By Sarah Fujimoto
Redemption begins with honesty. Lately I’ve been confronted by me not going there. It seems my interests and desires the past few years continue to evolve. Yet, at times I feel like I am stuck in a certain room of a big house, knowing that if I confront the other areas I run from I will find more space to live in. More freedom. Freedom is not bound by others demands, others desires for your life, or social norms of have tos that equal success. One can spend so much of life in pursuit of what is next, something reputable, and buildable; all the while missing out on the individual and corporate calling we as humanity have the privilege of having. The simple and complex problems of aligning the future block experiencing the present day to the fullest because we are not fully engaged.
Being fully engaged means being honest with desires, interests, and challenges. I don’t even know how to do that concerning some areas of my life, but I know that if I desire to change and ask, the process can then begin. If I get honest with what I desire, and that being simply the desire to change certain areas of my thinking and life at times, then I can begin to walk in the freedom I have in all areas, not just parts.
Freedom is rooted in love, coming from acceptance and value of self and others because of a redemptive act done outside of selfishness.
Recently, I saw a beautiful example of freedom at work. I attended an event in Philadelphia that is held the last Thursday of each month; it’s called The Gathering. It’s a space for artists to create, be, encourage, and inspire each other. Many onlookers gawk and observe from balconies above taking in all the stimuli of small to large break-out parties of bboys and bgirls all around. In one corner Graf artists work on specific types of visual expression, in another there are people doing crazy things with balls that appear to be attached to their body, yet talent makes it look easy and simple.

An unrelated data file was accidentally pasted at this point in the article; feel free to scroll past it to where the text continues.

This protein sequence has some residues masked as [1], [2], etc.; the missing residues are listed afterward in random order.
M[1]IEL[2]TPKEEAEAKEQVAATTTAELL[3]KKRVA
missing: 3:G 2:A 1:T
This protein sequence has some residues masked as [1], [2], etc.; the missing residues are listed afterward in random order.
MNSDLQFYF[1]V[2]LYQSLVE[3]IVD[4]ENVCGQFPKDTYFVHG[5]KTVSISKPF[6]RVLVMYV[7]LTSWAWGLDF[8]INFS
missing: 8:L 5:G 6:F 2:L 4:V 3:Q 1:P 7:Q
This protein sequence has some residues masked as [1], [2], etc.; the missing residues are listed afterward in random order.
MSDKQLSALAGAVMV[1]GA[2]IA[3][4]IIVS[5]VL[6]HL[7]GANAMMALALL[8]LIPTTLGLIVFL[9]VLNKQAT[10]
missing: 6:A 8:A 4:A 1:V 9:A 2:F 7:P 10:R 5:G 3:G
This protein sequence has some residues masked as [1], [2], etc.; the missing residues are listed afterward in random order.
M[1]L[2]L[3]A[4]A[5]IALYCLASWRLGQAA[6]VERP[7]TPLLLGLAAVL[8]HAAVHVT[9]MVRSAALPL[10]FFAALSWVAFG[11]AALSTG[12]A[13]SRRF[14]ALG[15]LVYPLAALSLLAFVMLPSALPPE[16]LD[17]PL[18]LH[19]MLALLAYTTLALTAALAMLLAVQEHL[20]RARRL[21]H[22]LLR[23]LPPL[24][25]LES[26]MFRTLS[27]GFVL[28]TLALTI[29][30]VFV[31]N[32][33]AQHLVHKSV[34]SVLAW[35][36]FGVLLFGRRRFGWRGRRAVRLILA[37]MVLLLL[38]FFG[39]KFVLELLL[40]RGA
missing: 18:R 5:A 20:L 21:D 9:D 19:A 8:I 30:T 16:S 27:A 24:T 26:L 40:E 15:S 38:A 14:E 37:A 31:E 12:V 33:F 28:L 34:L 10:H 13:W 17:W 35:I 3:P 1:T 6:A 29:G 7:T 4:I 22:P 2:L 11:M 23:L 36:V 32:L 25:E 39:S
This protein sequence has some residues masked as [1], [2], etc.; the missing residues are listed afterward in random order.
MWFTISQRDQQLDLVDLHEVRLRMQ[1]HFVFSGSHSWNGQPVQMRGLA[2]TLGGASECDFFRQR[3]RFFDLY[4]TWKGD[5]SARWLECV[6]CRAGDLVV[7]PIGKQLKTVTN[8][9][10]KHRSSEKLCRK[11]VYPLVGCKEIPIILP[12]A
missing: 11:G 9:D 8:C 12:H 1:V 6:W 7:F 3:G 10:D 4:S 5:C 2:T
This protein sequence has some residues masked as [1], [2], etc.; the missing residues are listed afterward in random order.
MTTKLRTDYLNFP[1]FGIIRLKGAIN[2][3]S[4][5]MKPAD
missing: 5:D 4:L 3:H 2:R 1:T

On the stage there are freestylers flowing with the beats of local DJs. Expression and passion fills the room, and in the midst of pain and the things in life that try to push down, I see freedom emerge. I see honesty, these artists aren’t going halfway. It seems from my observations that they are fully engaged in the process, and willing to not let fear hold them back from this freedom inside that is bursting to get out and share with others what they have experienced yet overcome.
I don’t believe that overcoming means having all the answers or solutions, but recognizing he barriers that come and the inner strength and reservoir of life that flows from within, willing to surrender to such a process. It’s quite simple some days, but at other moments has felt so complex and undealable at times. Perhaps at those times it is a reminder that this journey is not my own and it is not by my own power or might that I have been redeemed.
Seeking the simple things, enjoying the present, and encouraging others. This is what I want to embrace right now. The artists at The Gathering exemplify this in thought, word, deed, and action. Another person I met the other day comes to mind as well, a man who was homeless outside the marketplace. Walking out of the farmers market downtown the other day I saw a man staring as I exited the doors. He stepped in front of me and stopped me to ask, “Can you share some happiness today?” I wasn’t sure what he meant, so I asked, and while my mouth began to naturally curl upward into a slight smile, his encouragement was enough to break it out into a full one. He responded, “That’s it, just a smile for happiness. Thank you. Bless you.” I could tell his words were sincere and he didn’t have any underlying agenda or motive, but really wanted to bless me with happiness while receiving it himself. I’m not sure which came before the other, but either way, I’m thinking whichever one points him being the selfless one is the correct one. Simple things.
Whether it be through artistic expression or meeting a random person on the street that reminds you of happiness and freedom, my hope for myself and others is that we would learn from example and begin to walk in these more freely each and every moment of our day to day lives. When the mundane hits, let’s search for what really matters and realize the privilege and gifts that we carry, and not hold onto them anymore. Because life is worth living and not worth waiting for.
You can check out more about the Gathering here.
Sarah currently resides in an inner city community in West Philadelphia. She is attending Eastern University in St. Davids where she will be getting her Master of Arts in International Development this June. She enjoys exploring, learning, sewing, creating, dance, youth, writing, drawing, music, and painting.